A problem from a grade 9 math competition

I don't know whether I posted in the proper forum.

This is a question from a 2009 grade 9 math competition.

The question

Starting with the input (m,n), Machine A gives the output (n,m).

Starting with the input (m,n), Machine B gives the output (m + 3n, n).

Starting with the input (m,n), Machine C gives the output (m - 2n, n).

Natalie starts with a pair (0,1) and inputs it into one of the machines. She takes the output and inputs it into any one of the machines. She continues to take the output that she receives and inputs it into any one of the machines. (For example, starting with (0,1), she could use machines B, B, A, C, B in that order to obtain the output (7,6).) Which of the following pairs is impossible for her to obtain after repeating this process any number of times?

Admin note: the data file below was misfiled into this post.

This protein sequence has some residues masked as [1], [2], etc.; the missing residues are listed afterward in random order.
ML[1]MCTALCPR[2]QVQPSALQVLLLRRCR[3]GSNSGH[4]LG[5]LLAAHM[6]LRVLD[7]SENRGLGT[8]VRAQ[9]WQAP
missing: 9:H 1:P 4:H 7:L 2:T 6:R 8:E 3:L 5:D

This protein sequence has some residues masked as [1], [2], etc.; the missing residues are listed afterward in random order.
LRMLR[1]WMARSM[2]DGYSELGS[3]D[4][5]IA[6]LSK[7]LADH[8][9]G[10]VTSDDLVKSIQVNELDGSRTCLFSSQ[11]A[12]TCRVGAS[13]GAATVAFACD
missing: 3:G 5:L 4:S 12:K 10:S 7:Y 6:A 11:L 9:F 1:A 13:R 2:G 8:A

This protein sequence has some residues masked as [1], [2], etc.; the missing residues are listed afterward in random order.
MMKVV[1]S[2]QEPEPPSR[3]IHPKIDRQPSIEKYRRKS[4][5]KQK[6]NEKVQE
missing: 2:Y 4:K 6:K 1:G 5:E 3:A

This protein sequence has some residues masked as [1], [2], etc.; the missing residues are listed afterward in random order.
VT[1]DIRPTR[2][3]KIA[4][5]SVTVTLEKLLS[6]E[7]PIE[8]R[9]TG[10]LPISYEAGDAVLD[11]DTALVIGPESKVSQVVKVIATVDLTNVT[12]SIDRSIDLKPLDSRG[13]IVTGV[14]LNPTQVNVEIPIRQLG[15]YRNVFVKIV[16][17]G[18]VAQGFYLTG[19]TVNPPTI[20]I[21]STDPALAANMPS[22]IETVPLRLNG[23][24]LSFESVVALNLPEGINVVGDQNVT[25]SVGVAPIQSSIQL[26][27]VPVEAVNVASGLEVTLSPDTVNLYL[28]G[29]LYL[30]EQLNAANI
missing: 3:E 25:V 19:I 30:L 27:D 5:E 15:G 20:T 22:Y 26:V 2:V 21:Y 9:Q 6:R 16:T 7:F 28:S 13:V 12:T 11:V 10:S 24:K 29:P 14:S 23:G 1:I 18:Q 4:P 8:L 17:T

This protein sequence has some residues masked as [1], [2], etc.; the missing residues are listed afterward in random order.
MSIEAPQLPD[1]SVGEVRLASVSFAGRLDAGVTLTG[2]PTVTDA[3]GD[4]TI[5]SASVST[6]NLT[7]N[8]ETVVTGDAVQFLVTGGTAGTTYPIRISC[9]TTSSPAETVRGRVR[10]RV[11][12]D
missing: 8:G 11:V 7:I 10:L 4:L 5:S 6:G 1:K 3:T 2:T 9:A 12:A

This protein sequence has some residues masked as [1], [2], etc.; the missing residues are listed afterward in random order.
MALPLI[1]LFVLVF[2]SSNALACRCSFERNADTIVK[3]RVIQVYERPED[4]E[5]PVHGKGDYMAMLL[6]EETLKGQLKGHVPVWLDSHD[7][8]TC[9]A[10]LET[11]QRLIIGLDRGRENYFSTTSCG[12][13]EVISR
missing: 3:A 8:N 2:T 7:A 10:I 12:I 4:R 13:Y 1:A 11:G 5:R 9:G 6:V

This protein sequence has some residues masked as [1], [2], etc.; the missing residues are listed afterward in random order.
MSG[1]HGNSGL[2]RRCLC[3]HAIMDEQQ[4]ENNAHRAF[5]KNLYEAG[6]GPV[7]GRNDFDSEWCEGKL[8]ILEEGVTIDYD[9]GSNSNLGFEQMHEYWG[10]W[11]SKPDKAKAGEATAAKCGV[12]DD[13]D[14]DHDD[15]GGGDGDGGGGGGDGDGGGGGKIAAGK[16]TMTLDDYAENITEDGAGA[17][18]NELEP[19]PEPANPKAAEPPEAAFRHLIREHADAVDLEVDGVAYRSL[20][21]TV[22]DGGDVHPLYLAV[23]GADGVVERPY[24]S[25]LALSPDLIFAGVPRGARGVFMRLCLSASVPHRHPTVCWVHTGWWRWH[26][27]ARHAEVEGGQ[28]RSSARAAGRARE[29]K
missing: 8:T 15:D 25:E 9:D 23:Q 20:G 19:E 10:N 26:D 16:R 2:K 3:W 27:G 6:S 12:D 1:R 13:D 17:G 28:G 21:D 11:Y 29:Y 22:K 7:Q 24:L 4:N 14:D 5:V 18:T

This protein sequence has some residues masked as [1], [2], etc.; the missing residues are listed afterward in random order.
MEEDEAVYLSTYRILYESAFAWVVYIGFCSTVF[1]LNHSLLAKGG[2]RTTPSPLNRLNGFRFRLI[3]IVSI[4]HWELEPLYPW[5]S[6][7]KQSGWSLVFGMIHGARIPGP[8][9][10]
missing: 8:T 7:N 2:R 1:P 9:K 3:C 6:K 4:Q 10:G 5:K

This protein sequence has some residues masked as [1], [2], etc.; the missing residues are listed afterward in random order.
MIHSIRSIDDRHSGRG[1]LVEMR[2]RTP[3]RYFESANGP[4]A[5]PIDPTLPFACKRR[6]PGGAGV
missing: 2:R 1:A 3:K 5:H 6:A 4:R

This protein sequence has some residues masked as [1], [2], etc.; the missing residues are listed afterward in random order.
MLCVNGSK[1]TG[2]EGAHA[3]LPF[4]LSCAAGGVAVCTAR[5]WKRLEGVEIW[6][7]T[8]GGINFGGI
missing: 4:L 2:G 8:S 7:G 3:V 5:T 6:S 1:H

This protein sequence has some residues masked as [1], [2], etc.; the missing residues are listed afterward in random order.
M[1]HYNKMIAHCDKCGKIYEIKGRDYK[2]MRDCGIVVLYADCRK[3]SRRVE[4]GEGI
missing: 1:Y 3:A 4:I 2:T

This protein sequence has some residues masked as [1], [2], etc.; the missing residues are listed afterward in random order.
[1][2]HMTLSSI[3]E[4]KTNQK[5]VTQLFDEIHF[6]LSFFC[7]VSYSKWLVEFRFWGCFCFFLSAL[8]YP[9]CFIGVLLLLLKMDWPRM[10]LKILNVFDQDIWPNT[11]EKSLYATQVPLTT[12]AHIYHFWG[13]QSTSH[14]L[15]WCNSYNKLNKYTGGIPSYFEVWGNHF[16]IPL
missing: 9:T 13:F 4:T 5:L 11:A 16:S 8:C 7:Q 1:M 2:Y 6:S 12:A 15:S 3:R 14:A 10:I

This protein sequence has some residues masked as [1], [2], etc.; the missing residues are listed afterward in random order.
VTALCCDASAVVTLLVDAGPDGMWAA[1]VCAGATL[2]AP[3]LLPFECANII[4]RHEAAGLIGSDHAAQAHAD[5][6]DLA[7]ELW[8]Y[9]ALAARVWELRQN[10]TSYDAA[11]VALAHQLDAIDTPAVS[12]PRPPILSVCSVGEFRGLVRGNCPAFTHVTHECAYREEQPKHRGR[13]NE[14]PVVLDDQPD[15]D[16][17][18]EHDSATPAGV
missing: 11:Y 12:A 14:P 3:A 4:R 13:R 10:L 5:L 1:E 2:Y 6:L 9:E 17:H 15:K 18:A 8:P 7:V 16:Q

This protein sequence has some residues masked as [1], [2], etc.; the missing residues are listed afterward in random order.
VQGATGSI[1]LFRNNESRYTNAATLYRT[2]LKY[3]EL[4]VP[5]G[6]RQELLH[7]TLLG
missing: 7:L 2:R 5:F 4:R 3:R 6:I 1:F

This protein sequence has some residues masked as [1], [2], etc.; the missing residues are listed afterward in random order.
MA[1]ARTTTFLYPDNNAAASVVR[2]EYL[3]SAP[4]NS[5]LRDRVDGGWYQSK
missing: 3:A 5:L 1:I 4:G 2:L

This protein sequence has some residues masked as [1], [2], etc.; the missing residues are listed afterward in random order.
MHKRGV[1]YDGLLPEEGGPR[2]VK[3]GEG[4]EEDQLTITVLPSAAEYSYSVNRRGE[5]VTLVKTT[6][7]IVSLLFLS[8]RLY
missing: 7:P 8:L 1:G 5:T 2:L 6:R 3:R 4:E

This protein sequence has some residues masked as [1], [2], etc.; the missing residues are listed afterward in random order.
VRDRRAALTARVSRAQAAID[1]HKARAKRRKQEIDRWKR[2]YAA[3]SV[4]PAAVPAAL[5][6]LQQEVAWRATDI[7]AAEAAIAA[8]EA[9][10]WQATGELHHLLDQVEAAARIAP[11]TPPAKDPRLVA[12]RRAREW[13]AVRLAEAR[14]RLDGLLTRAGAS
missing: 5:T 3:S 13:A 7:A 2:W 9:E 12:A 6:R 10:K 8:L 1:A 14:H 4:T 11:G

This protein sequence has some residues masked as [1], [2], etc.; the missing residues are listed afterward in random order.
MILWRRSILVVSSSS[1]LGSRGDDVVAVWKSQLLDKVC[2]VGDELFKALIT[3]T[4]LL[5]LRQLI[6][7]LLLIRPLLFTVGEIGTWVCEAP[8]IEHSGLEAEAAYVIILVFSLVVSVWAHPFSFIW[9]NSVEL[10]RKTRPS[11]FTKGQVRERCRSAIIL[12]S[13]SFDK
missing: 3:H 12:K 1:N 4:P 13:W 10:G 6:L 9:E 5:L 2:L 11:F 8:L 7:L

**A.** (2009, 1016)

**B.** (2009, 1004)

**C.** (2009, 1002)

**D.** (2009, 1008)

**E.** (2009, 1032)

A friend have found D to be suspicious through methods of brute force.

I looked at the problem for a while, and I've been unable to find a solution.

Can someone provide insight as to how to solve this particular problem?